DARPA’s Terahertz Breakthrough Could Help Ease Spectrum Crunch

English: The electromagnetic spectrum. The scarcity of intense broadband sources of radiation in the 10 12 hertz (terahertz) frequency range leaves us blind to a wide range of interesting phenomena. (Photo credit: Wikipedia)
English: The electromagnetic spectrum. The scarcity of intense broadband sources of radiation in the 10 12 hertz (terahertz) frequency range leaves us blind to a wide range of interesting phenomena. (Photo credit: Wikipedia)

Administrators at Defense Advanced Research Projects Agency celebrated their first Guinness World Record last week for sponsoring the creation of the world’s fastest solid-state amplifier integrated circuit. At a ceremony in Arlington, VA, the Guinness representative joked it was the geekiest record ever.

The amplifier, which was developed by Northrup Grumman, can operate at 1 THz frequencies—about a trillion cycles per second—significantly faster than the existing record of 850 GHz that was set in 2012. It opens the door to the creation of terahertz radio, which could transmit exponentially greater amounts of data than today’s radios. Possible applications include covert satellite communications or the transfer of large amounts of data at close proximities. It also could be used for more detailed imaging and sensing. Think radar on steroids.

What we won’t see is terahertz-based telecommunications networks on earth or PCs running at terahertz speeds any time soon. In terms of communications, the sub-millimeter waves that make up the terahertz spectrum don’t travel well through the earth’s atmosphere. While terahertz computers are a theoretical possibility, today’s computers run on digital chips. DARPA’s breakthrough is an analogue chip that amplifies an analogue signal. In comparison, the world’s fastest desktop CPU, Intel’s 8-core Haswell-E has a maximum clock speed of 3.5GHz.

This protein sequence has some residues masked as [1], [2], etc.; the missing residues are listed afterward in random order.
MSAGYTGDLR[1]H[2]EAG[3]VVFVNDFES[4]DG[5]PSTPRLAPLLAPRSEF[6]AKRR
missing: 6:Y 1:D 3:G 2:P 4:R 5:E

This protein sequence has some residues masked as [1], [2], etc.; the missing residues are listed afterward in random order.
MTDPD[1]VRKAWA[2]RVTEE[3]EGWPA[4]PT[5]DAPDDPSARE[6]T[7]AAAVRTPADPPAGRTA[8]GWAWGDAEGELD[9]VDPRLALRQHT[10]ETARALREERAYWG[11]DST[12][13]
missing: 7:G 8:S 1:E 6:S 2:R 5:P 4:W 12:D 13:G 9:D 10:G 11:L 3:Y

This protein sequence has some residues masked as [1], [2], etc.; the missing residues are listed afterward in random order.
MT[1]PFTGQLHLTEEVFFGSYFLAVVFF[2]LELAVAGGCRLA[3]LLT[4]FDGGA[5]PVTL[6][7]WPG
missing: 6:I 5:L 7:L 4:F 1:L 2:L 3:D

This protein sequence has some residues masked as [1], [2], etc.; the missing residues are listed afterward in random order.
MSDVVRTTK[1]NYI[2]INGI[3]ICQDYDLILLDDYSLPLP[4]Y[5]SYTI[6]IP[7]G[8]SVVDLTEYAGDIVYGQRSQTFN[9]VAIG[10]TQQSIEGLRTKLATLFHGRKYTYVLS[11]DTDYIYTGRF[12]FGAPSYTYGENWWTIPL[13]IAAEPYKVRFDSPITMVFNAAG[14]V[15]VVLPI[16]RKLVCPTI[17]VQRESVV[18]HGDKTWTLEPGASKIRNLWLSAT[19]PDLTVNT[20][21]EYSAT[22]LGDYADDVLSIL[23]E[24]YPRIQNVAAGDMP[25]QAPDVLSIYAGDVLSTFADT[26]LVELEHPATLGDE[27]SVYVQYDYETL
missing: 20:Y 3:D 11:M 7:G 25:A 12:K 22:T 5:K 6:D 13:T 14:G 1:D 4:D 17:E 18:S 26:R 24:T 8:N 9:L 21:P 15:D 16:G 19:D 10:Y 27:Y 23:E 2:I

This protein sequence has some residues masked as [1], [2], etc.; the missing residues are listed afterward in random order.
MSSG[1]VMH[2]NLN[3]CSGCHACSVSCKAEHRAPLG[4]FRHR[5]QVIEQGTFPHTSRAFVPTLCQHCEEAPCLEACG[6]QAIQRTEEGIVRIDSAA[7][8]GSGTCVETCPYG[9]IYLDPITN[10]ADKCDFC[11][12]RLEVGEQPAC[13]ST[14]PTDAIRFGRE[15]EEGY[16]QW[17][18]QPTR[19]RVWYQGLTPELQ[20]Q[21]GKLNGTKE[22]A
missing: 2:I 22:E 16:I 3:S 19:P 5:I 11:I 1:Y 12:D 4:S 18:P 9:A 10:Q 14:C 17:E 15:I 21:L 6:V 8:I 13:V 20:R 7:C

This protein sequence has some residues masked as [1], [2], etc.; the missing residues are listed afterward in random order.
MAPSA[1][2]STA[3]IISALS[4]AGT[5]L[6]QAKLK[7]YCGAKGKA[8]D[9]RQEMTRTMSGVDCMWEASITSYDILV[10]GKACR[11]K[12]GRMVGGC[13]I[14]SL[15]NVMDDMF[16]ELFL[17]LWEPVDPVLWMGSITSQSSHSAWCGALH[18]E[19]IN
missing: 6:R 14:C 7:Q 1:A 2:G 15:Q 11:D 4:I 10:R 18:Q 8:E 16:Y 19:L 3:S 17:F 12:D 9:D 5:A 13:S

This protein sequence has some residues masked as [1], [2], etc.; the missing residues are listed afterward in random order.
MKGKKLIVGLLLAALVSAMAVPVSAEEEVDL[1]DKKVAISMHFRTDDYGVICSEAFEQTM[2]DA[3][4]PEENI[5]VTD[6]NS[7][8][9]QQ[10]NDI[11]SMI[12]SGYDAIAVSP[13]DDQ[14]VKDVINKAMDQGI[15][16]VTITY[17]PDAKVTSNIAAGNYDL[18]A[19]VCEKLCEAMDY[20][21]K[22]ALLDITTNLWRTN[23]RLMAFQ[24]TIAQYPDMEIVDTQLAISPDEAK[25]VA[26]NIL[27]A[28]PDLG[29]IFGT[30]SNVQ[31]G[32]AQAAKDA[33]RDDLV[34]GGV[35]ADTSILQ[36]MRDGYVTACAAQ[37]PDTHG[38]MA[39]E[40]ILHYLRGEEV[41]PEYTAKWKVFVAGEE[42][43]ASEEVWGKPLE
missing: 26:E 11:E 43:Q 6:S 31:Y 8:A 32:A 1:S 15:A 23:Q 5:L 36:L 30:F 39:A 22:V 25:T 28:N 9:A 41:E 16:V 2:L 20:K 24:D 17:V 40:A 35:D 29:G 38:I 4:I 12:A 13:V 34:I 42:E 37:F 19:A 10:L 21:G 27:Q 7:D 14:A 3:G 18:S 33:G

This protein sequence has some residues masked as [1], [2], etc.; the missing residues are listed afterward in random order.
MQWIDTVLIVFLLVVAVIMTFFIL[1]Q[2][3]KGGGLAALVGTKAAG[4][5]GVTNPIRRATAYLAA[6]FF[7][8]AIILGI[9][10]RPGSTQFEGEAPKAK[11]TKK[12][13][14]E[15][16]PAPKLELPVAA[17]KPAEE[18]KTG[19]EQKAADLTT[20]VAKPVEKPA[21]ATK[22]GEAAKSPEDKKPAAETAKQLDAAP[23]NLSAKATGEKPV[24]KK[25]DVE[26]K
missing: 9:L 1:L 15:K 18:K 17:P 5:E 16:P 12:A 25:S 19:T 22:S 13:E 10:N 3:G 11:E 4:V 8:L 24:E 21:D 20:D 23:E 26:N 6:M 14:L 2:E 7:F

Still, Dev Palmer, the manager of DARPA’s Terahertz Electronics Program, said the nano-sized transistors that were developed for the amplifier could be instrumental in building next generation telecommunications networks known as 5G. Researchers are exploring how 5G networks could take advantage of little used spectrum in the 30 to 300 GHz range. This is known as millimeter wave communications in reference to the wavelengths of these frequencies. The 5G vision includes replacing the so-called last-mile fiber connection with wireless broadband and low-interference, highly dense small cells. This would help alleviate that so-called spectrum crunch in which ever-increasing amounts of wireless data is squeezed into the limited set of frequencies currently controlled by mobile carriers.

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